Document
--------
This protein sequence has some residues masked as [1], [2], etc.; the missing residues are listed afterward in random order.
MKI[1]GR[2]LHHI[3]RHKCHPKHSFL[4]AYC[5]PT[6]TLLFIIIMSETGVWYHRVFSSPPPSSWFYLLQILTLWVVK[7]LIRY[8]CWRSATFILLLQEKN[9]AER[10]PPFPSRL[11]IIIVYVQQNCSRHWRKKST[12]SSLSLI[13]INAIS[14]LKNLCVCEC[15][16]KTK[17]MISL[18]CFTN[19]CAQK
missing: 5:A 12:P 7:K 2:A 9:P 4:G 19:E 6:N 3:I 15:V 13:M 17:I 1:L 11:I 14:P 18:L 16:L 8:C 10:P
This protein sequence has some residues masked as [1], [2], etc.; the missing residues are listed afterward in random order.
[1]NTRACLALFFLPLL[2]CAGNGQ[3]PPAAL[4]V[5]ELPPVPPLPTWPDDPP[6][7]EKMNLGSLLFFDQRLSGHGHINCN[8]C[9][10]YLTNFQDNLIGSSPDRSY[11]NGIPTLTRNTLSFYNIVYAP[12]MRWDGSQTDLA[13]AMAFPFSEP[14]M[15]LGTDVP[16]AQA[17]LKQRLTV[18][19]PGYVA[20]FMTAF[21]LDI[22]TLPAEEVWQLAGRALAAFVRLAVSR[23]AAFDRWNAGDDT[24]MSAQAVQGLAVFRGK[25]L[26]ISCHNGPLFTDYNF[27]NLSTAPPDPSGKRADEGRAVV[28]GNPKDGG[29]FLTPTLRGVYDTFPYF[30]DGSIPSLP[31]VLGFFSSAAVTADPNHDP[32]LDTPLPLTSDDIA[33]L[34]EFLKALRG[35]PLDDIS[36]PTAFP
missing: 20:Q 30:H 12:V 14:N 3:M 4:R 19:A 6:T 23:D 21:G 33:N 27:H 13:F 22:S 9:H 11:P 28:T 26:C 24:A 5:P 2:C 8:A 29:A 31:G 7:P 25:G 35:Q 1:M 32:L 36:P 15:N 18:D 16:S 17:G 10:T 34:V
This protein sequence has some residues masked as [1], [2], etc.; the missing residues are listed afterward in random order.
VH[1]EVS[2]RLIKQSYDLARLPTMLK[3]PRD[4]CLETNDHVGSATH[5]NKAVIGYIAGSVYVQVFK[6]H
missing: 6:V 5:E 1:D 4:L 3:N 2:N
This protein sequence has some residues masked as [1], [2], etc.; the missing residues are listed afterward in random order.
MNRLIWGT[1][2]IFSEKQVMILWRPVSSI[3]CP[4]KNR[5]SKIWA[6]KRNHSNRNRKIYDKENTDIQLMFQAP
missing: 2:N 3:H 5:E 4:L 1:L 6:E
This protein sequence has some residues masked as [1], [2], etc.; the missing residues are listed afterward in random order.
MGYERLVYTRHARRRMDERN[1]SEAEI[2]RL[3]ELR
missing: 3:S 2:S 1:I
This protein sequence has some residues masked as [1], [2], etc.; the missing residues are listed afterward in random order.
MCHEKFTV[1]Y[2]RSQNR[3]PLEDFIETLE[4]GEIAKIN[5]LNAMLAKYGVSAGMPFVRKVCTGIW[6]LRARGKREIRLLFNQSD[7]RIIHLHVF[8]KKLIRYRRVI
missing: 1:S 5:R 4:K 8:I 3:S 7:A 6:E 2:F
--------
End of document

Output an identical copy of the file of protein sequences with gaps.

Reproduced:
This protein sequence has some residues masked as [1], [2], etc.; the missing residues are listed afterward in random order.
MKI[1]GR[2]LHHI[3]RHKCHPKHSFL[4]AYC[5]PT[6]TLLFIIIMSETGVWYHRVFSSPPPSSWFYLLQILTLWVVK[7]LIRY[8]CWRSATFILLLQEKN[9]AER[10]PPFPSRL[11]IIIVYVQQNCSRHWRKKST[12]SSLSLI[13]INAIS[14]LKNLCVCEC[15][16]KTK[17]MISL[18]CFTN[19]CAQK
missing: 5:A 12:P 7:K 2:A 9:P 4:G 19:E 6:N 3:I 15:V 13:M 17:I 1:L 11:I 14:P 18:L 16:L 8:C 10:P
This protein sequence has some residues masked as [1], [2], etc.; the missing residues are listed afterward in random order.
[1]NTRACLALFFLPLL[2]CAGNGQ[3]PPAAL[4]V[5]ELPPVPPLPTWPDDPP[6][7]EKMNLGSLLFFDQRLSGHGHINCN[8]C[9][10]YLTNFQDNLIGSSPDRSY[11]NGIPTLTRNTLSFYNIVYAP[12]MRWDGSQTDLA[13]AMAFPFSEP[14]M[15]LGTDVP[16]AQA[17]LKQRLTV[18][19]PGYVA[20]FMTAF[21]LDI[22]TLPAEEVWQLAGRALAAFVRLAVSR[23]AAFDRWNAGDDT[24]MSAQAVQGLAVFRGK[25]L[26]ISCHNGPLFTDYNF[27]NLSTAPPDPSGKRADEGRAVV[28]GNPKDGG[29]FLTPTLRGVYDTFPYF[30]DGSIPSLP[31]VLGFFSSAAVTADPNHDP[32]LDTPLPLTSDDIA[33]L[34]EFLKALRG[35]PLDDIS[36]PTAFP
missing: 20:Q 30:H 12:V 14:N 3:M 4:R 19:A 6:T 23:D 21:G 33:N 27:H 13:F 22:S 9:H 11:P 28:T 26:C 24:A 5:P 2:C 8:A 29:A 31:G 7:P 25:G 35:Q 1:M 32:L 36:P 15:N 18:D 16:S 17:G 10:T 34:V
This protein sequence has some residues masked as [1], [2], etc.; the missing residues are listed afterward in random order.
VH[1]EVS[2]RLIKQSYDLARLPTMLK[3]PRD[4]CLETNDHVGSATH[5]NKAVIGYIAGSVYVQVFK[6]H
missing: 6:V 5:E 1:D 4:L 3:N 2:N
This protein sequence has some residues masked as [1], [2], etc.; the missing residues are listed afterward in random order.
MNRLIWGT[1][2]IFSEKQVMILWRPVSSI[3]CP[4]KNR[5]SKIWA[6]KRNHSNRNRKIYDKENTDIQLMFQAP
missing: 2:N 3:H 5:E 4:L 1:L 6:E
This protein sequence has some residues masked as [1], [2], etc.; the missing residues are listed afterward in random order.
MGYERLVYTRHARRRMDERN[1]SEAEI[2]RL[3]ELR
missing: 3:S 2:S 1:I
This protein sequence has some residues masked as [1], [2], etc.; the missing residues are listed afterward in random order.
MCHEKFTV[1]Y[2]RSQNR[3]PLEDFIETLE[4]GEIAKIN[5]LNAMLAKYGVSAGMPFVRKVCTGIW[6]LRARGKREIRLLFNQSD[7]RIIHLHVF[8]KKLIRYRRVI
missing: 1:S 5:R 4:K 8:I 3:S 7:A 6:E 2:F